Letterman out, Colbert in — what this means for comedy

CBS this afternoon announced plans Stephen Colbert will replace David Letterman on “The Late Show” once Letterman retires in 2015.

In the grand scheme of this decision, there could not be a better choice to replace the man who made oddball comedy cool. In the early 1980s, when David Letterman first began appearing on our television screens, the television landscape was just readjusting from its first great period.

Late-night comedy, which began in earnest by Jack Paar, and was perfected by Johnny Carson had become a place of stagnation. Enter Letterman who, in the spirit of Saturday Night Live, brought viewers a type of comedy that they never expected. It was brash, it was different, it could hold the intellect of a Harvard professor as easily as a 10-year-old boy. It was just pure comedy, at it’s finest.

Though Letterman never got the seat hosting “The Tonight Show” that he coveted as a young man, he crafted a decades-long legacy for himself as the comedian’s comedian. His influence on today’s comedy is vast — from the films of Judd Apatow to the humor of other late-night hosts like Conan O’Brien, Jon Stewart and Jimmy Kimmel. What you see across your television today are a series of hosts doing their take on what Letterman made cool.

Enter Stephen Colbert, a man just as hungry for a comedy background as anyone else, who never got his time to shine outside of the over-the-top character he created. On “The Colbert Report” and his earlier time on “The Daily Show,” Colbert toed the line of topical observation and pure insanity with his years long send-up of the stereotypical conservative talk-show host.

Before his time with Comedy Central, Colbert was Steve Carrell’s understudy at the famed Second City theater. He parlayed that experience to time writing and performing on the short-lived “Dana Carvey Show” where he teamed up with writing icons like Louis CK and Charlie Kaufman. Colbert, who will turn 50 next year, has made a career out of making the joke you weren’t expecting, saying the thing that wasn’t supposed to be funny, but was — just like Letterman.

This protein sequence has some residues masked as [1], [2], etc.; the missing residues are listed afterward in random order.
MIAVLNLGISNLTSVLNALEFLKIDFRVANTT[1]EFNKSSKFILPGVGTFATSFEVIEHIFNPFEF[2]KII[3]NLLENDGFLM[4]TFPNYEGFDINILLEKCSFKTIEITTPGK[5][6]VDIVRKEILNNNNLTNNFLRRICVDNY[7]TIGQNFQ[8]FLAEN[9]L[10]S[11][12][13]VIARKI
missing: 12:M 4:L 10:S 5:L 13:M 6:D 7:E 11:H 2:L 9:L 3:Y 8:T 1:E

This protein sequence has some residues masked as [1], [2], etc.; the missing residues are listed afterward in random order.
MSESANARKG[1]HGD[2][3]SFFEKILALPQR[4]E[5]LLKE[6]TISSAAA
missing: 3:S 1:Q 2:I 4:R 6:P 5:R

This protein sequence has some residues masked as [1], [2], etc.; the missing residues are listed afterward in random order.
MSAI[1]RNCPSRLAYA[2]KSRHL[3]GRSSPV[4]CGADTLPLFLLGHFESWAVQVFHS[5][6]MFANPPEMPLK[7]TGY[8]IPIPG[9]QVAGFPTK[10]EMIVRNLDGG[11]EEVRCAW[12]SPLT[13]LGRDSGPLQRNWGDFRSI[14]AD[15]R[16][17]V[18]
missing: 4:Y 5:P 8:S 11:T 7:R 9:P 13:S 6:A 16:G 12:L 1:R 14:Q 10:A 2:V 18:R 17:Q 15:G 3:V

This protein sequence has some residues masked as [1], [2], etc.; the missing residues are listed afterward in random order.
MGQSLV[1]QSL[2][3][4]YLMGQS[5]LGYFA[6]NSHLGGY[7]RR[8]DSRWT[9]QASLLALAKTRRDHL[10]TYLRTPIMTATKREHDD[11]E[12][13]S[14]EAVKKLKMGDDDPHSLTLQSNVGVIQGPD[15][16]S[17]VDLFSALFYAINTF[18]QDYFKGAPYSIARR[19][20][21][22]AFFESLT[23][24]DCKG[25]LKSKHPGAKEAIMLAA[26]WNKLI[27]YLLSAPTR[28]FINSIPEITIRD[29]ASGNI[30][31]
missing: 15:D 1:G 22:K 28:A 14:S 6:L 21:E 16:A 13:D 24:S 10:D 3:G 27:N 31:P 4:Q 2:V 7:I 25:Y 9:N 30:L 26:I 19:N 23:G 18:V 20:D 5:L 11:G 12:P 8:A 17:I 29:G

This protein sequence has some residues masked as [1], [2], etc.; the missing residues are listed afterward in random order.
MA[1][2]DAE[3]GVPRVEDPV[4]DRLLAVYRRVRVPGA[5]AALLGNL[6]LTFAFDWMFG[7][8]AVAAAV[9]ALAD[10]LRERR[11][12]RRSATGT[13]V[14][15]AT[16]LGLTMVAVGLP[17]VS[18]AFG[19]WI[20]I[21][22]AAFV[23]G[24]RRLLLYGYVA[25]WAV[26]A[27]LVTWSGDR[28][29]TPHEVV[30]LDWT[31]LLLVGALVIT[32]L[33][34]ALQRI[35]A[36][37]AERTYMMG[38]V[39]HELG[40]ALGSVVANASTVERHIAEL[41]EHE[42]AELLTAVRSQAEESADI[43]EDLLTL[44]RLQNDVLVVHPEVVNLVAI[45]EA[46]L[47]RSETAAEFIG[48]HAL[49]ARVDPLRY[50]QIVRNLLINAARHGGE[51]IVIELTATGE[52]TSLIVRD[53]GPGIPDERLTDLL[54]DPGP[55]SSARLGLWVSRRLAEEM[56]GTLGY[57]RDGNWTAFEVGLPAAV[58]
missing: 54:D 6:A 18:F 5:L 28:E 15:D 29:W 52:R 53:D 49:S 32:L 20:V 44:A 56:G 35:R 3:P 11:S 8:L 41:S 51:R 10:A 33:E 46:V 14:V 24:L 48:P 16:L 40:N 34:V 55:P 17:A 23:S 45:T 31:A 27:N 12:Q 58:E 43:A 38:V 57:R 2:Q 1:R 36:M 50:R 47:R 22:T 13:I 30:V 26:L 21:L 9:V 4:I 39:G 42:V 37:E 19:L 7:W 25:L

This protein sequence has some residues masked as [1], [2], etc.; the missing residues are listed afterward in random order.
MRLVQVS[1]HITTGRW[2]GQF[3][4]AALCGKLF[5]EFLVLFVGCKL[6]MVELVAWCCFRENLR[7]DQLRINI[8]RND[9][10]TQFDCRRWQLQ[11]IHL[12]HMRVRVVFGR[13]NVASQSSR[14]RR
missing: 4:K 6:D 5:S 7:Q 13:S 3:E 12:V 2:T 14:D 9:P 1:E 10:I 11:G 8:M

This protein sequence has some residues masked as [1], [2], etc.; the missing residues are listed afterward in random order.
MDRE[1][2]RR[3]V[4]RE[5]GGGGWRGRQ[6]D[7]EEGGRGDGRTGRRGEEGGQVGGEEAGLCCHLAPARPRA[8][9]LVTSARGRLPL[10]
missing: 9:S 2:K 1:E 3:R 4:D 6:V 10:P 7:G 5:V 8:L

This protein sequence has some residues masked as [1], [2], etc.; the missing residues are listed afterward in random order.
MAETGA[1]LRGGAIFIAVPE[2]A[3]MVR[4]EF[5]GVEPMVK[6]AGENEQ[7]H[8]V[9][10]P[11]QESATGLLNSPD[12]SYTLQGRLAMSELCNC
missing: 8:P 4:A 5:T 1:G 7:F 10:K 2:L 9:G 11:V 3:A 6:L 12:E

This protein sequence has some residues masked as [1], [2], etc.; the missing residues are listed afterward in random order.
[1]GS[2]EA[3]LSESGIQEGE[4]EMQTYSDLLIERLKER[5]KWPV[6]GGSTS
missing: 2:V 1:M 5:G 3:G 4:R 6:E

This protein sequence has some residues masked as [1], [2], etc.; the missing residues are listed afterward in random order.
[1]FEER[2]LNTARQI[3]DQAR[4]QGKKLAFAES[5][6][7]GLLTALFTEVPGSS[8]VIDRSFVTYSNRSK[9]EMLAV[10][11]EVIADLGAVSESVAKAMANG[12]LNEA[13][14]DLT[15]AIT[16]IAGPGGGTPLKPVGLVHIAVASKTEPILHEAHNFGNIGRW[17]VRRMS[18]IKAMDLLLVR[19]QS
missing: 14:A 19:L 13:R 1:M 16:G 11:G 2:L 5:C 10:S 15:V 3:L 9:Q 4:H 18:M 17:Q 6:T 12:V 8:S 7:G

With Jimmy Fallon’s recent take-over of “The Tonight Show” naming him television’s creative darling, it will be interesting to see how Colbert takes over for one of the most respected comedic minds the world has ever seen. While his core audience has come to love the character he has created on “The Colbert Report,” the question remains concerning whether he will be able to parlay that success and reputation into just being himself.

In a recent interview with Vulture, friend and colleague Jon Stewart endorsed Colbert as a then-possible replacement for Letterman, noting that people may not know the real Colbert, but they sure will like him.

“He’s wonderful in ‘Colbert Report,’ but he’s got gears he hasn’t even shown people yet. He would be remarkable,” he said.

With Fallon at NBC, Kimmel entrenched at ABC, Conan at TBS and Jon Stewart at “The Daily Show,” comedy fans could be entering a perfect storm of cultural resonance come 2015.


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